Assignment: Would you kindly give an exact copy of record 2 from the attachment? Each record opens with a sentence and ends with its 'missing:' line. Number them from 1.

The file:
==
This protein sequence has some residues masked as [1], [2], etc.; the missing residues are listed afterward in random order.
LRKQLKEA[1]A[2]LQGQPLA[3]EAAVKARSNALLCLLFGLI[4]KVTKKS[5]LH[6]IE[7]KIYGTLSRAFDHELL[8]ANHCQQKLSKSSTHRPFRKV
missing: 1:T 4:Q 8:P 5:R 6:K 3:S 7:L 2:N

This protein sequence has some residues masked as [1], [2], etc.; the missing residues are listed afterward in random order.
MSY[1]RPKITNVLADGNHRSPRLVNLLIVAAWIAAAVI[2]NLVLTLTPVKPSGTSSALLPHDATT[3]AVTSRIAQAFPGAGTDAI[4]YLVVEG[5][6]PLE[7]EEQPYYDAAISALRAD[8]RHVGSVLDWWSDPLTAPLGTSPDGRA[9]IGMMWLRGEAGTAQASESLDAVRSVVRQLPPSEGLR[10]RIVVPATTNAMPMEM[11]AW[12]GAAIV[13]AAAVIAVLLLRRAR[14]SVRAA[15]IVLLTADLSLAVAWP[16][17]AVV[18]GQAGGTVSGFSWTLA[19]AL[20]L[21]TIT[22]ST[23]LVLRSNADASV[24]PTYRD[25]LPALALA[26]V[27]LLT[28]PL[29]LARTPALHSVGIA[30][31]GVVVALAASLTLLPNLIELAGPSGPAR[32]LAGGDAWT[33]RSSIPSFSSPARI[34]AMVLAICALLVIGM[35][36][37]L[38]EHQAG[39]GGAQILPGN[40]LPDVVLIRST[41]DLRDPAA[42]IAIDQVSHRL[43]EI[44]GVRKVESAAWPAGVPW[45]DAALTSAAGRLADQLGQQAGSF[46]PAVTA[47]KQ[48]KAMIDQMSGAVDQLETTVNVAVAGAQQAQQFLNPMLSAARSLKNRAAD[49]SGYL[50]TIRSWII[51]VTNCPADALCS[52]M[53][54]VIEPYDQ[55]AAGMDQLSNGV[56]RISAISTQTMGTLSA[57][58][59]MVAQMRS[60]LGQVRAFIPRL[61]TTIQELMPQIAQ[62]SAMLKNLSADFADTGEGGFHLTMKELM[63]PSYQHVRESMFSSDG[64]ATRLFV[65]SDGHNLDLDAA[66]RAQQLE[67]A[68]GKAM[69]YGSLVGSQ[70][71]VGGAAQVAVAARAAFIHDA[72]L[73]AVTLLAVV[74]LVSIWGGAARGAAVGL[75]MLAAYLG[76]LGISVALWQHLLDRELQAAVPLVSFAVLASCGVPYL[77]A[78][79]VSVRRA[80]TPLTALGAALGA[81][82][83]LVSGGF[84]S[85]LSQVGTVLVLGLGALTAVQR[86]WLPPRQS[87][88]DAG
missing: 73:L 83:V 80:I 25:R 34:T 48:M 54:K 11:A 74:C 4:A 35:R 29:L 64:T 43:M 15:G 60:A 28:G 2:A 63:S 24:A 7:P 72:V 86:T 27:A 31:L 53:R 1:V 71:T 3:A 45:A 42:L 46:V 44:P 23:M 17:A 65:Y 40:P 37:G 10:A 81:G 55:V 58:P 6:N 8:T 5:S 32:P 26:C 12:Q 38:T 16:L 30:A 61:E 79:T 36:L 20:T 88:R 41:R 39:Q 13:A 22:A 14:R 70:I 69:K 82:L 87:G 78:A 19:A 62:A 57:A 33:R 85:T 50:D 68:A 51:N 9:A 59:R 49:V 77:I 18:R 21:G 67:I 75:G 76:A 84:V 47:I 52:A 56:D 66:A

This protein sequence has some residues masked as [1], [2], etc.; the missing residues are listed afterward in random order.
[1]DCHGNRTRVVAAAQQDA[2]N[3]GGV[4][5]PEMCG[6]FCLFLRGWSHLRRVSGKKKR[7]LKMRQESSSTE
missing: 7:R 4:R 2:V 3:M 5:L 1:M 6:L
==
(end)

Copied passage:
This protein sequence has some residues masked as [1], [2], etc.; the missing residues are listed afterward in random order.
MSY[1]RPKITNVLADGNHRSPRLVNLLIVAAWIAAAVI[2]NLVLTLTPVKPSGTSSALLPHDATT[3]AVTSRIAQAFPGAGTDAI[4]YLVVEG[5][6]PLE[7]EEQPYYDAAISALRAD[8]RHVGSVLDWWSDPLTAPLGTSPDGRA[9]IGMMWLRGEAGTAQASESLDAVRSVVRQLPPSEGLR[10]RIVVPATTNAMPMEM[11]AW[12]GAAIV[13]AAAVIAVLLLRRAR[14]SVRAA[15]IVLLTADLSLAVAWP[16][17]AVV[18]GQAGGTVSGFSWTLA[19]AL[20]L[21]TIT[22]ST[23]LVLRSNADASV[24]PTYRD[25]LPALALA[26]V[27]LLT[28]PL[29]LARTPALHSVGIA[30][31]GVVVALAASLTLLPNLIELAGPSGPAR[32]LAGGDAWT[33]RSSIPSFSSPARI[34]AMVLAICALLVIGM[35][36][37]L[38]EHQAG[39]GGAQILPGN[40]LPDVVLIRST[41]DLRDPAA[42]IAIDQVSHRL[43]EI[44]GVRKVESAAWPAGVPW[45]DAALTSAAGRLADQLGQQAGSF[46]PAVTA[47]KQ[48]KAMIDQMSGAVDQLETTVNVAVAGAQQAQQFLNPMLSAARSLKNRAAD[49]SGYL[50]TIRSWII[51]VTNCPADALCS[52]M[53][54]VIEPYDQ[55]AAGMDQLSNGV[56]RISAISTQTMGTLSA[57][58][59]MVAQMRS[60]LGQVRAFIPRL[61]TTIQELMPQIAQ[62]SAMLKNLSADFADTGEGGFHLTMKELM[63]PSYQHVRESMFSSDG[64]ATRLFV[65]SDGHNLDLDAA[66]RAQQLE[67]A[68]GKAM[69]YGSLVGSQ[70][71]VGGAAQVAVAARAAFIHDA[72]L[73]AVTLLAVV[74]LVSIWGGAARGAAVGL[75]MLAAYLG[76]LGISVALWQHLLDRELQAAVPLVSFAVLASCGVPYL[77]A[78][79]VSVRRA[80]TPLTALGAALGA[81][82][83]LVSGGF[84]S[85]LSQVGTVLVLGLGALTAVQR[86]WLPPRQS[87][88]DAG
missing: 73:L 83:V 80:I 25:R 34:T 48:M 54:K 11:A 74:C 4:A 35:R 29:L 64:T 43:M 15:G 60:A 28:G 2:A 63:S 24:A 7:P 72:V 86:T 27:A 31:L 53:R 1:V 71:T 3:A 45:A 42:L 46:V 44:P 23:M 17:A 65:Y 40:P 37:G 10:A 81:G 55:V 58:P 6:N 8:T 5:S 32:P 26:C 12:Q 38:T 16:L 30:A 61:E 79:T 36:L 20:T 88:R 41:R 39:Q 13:A 22:A 14:R 70:I 69:K 82:L 87:G 78:A 19:A 62:A 57:A 33:R 85:T 50:D 68:A 51:N 9:A 59:R 49:V 77:I 18:R 21:G 67:I 75:G 76:A 84:V 47:I 52:A 56:D 66:A